Heart Song, Lagu Cinta (Solo Cello)
HEART SONG, Lagu Cinta, for solo cello was commissioned by the late musician Gwenneth Sitcheff as a gift for her cellist son, Boris. It was a gift of love so HEART SONG seemed an apt title for this piece. Here it is performed by Louise King whose website can be reached on www.cellodreaming.com.au. I do love this performance and I very much admire what Louise is doing for Australian music. She performs and records with CARISMA, a trio of flute, harp and cello and appears often in recital as solo cellist. This work is published by the Australian publishing house, Wirripang.
Lament for Victims of War for String Orchestra
Description: Lament for Victims of War, Adagio for String Orchestra, was originally named ‘Lament for Kosovo’. It was written at a time when every day our television sets gave us images of refugees from Kosovo struggling in long straggling lines across vast, snowy mountains. Old and infirm people were carried in wheelbarrows and carts and even the clasped hands of their loved ones. Even without considering the rights and wrongs of the conflict, I was moved and certainly angered that innocent people should suffer in such a way. At the same time, my mother was suffering, nearing the end of life: it was a time for me when emotions were almost overwhelming. The first chords of this music came spontaneously and the piece grew quite naturally. Since then we have witnessed the horror of more and more innocent victims of war, people of many, many races and religions who are forced to endure hardships that we can hardly imagine. It seemed that I must change the title of the work to include them all. This work has been played by many orchestras in many lands. I feel gratified that it has had several performances in Vienna to open United Nations Peace Conferences and to celebrate the lives of such great advocates of peace as Dag Hammarskjold and Bertha von Suttner, the first woman to be awarded the Nobel Peace Prize. David Cox has illustrated this video, in response to the music. He too is filled with repugnance for the violence that causes so much suffering across the world and hopes that his paintings express some of that anger and sorrow.
Manusia Pertama di Angkasa Luar (The First Man in Outer Space)
Description Manusia Pertama di Angkasa Luar (The First Man in Outer Space) was influenced by a poem of the same title by Javanese poet, Subagio Sastrowardojo. It is one of three tone poems collectively titled JOURNEYS, which were commissioned by the Queensland Philharmonic Orchestra. This recording was performed and recorded by the Moravian Philharmonic Orchestra for Vienna Modern Masters. The following is the English translation of the poem, which was translated by Dr. Harry Aveling and published by Queensland University Press in a volume titled Contemporary Indonesian Poetry. I have reached the edge And cannot come back. I fly in outer space Where day and night are one. Am empty sea circled by shining stars. Earth is gone and the sky flies away. The universe is silent. I hunger not But yearn for my wife, children and mother. The further they are the greater my love. What do I remember? Sleeping as a child near my mother In a dream hearing her stories of monsters Giants, fairies and angels. I remember story-books closed in a cupboard. I remember the rose Elisa Sent me in a letter telling of her love. And she stands at the window With Alex and Leo - our sons- Looking hopelessly into the sky. Trying to catch Sight of my craft, a piece Of my unrecorded journey. Is earth still as dark As yesterday was? What do I want? I want nothing All has gone with the rocket Into empty space. Yet perhaps There is something. Poetry Rather than the thousand promising formulae Which hurled me from the earth I love. The heavens are silent. The heavens are dumb. But I have reached the edge And cannot come back. A kiss for my wife, my children, my mother Regards to those who think of me. The universe is deep and still. I move further, further From the earth I love. My heart grows lonely Troubled. Mother, Don't leave me alone.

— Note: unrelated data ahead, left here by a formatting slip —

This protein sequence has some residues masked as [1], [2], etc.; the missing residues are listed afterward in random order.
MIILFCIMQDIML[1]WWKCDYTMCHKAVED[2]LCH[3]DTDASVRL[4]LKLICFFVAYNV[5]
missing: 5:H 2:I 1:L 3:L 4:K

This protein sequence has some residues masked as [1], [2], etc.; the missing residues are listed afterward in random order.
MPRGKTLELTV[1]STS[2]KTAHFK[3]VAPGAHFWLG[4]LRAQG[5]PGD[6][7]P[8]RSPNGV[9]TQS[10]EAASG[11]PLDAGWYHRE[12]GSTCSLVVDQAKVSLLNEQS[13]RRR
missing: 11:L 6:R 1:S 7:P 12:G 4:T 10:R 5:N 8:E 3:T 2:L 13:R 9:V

Lagu Lagu manis for Cello and Piano
I wrote this piece for Gary Williams in 1993. We gave the first performance in Toowoomba and recorded the work in 1994 at Grevillea Studios. The piece for me, as I wrote it was a reminiscence of Bali and Balinese music. I am presenting this video in memory of Gary Williams, who died on the 28th December, 2013. He was a fine musician and a valued friend.
For me the sound of the recorder is strongly linked with nature; sounds you might hear as you walk a forest path, the sighing of wind in the branches of trees as well an ancient and elemental images which come to mind. These two pieces for solo recorder have a quality of langour we might associate with the night; perhaps NIGHT SONG 1, for solo alto recorder is a song of the heart and NIGHT SONG 2, for bass recorder could be thought of as a lullaby. Sabine Ambos who performs NIGHT SONGS is a German musician who has won many awards and performs as both soloist and chamber musician with ensembles such as Camerata Koln, the Oslo Baroque Soloists and the Polish Chamber Philharmonic. NIGHT SONGS was written for Australian recorder player Barnaby Ralph for the instruments of his choice.
Lagu Lagu Manis
Lagu Lagu Manis, (Sweet Melodies) is a tone poem for orchestra and comes from our times in Indonesiia, in this case, Bali. We were there to gather materials for writing and the trips we made were supported by grants from the Australia Council. In Bali, my mentor was the noted Balinese musician, the late Cokorde Agung Mas of Ubud, to whom I dedicate this work. We, my husband, David Cox, and I, have collaborated on many works, and he has provided the artwork and has designed this video. Many of the drawings were done in Bali and the music was influenced by gamelan performance and dance that I witnessed at 'Menara', the home of Cokorde Mas.
Didgeridu and Earth Spirit